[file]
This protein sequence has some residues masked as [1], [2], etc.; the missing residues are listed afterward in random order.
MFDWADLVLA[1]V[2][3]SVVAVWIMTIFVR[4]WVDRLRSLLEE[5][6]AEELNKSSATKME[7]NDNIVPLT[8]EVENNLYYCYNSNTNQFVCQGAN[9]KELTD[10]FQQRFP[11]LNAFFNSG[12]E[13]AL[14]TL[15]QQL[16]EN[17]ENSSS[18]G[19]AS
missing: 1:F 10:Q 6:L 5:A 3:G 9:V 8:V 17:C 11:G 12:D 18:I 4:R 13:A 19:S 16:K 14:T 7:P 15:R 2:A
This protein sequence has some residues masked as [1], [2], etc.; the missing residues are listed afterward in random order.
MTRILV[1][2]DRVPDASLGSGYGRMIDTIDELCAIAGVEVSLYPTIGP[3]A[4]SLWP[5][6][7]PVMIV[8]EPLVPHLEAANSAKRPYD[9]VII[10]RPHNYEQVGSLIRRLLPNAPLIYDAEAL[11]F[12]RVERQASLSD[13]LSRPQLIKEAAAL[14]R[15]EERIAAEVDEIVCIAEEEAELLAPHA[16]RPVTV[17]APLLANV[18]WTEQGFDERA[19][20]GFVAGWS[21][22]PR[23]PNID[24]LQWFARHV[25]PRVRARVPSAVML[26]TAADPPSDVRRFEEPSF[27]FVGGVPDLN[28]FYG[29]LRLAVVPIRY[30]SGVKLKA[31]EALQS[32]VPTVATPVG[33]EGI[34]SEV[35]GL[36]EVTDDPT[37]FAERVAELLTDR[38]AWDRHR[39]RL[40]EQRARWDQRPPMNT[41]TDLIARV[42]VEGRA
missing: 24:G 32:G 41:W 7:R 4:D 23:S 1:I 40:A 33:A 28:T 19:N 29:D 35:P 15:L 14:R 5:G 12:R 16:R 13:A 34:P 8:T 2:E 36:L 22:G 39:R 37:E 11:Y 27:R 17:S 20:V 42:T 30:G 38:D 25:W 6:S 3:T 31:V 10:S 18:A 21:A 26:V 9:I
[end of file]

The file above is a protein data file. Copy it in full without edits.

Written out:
This protein sequence has some residues masked as [1], [2], etc.; the missing residues are listed afterward in random order.
MFDWADLVLA[1]V[2][3]SVVAVWIMTIFVR[4]WVDRLRSLLEE[5][6]AEELNKSSATKME[7]NDNIVPLT[8]EVENNLYYCYNSNTNQFVCQGAN[9]KELTD[10]FQQRFP[11]LNAFFNSG[12]E[13]AL[14]TL[15]QQL[16]EN[17]ENSSS[18]G[19]AS
missing: 1:F 10:Q 6:L 5:A 3:G 9:V 8:V 17:C 11:G 12:D 18:I 4:R 13:A 19:S 16:K 14:T 7:P 15:R 2:A
This protein sequence has some residues masked as [1], [2], etc.; the missing residues are listed afterward in random order.
MTRILV[1][2]DRVPDASLGSGYGRMIDTIDELCAIAGVEVSLYPTIGP[3]A[4]SLWP[5][6][7]PVMIV[8]EPLVPHLEAANSAKRPYD[9]VII[10]RPHNYEQVGSLIRRLLPNAPLIYDAEAL[11]F[12]RVERQASLSD[13]LSRPQLIKEAAAL[14]R[15]EERIAAEVDEIVCIAEEEAELLAPHA[16]RPVTV[17]APLLANV[18]WTEQGFDERA[19][20]GFVAGWS[21][22]PR[23]PNID[24]LQWFARHV[25]PRVRARVPSAVML[26]TAADPPSDVRRFEEPSF[27]FVGGVPDLN[28]FYG[29]LRLAVVPIRY[30]SGVKLKA[31]EALQS[32]VPTVATPVG[33]EGI[34]SEV[35]GL[36]EVTDDPT[37]FAERVAELLTDR[38]AWDRHR[39]RL[40]EQRARWDQRPPMNT[41]TDLIARV[42]VEGRA
missing: 24:G 32:G 41:W 7:R 4:D 23:S 1:I 40:A 33:A 28:T 19:N 29:D 35:P 15:L 14:R 5:G 12:R 16:R 13:A 34:P 8:T 2:E 36:L 22:G 39:R 37:E 11:Y 27:R 17:S 20:V 42:T 30:G 38:D 25:W 6:S 3:T 31:V 10:S 18:A 21:A 26:V 9:I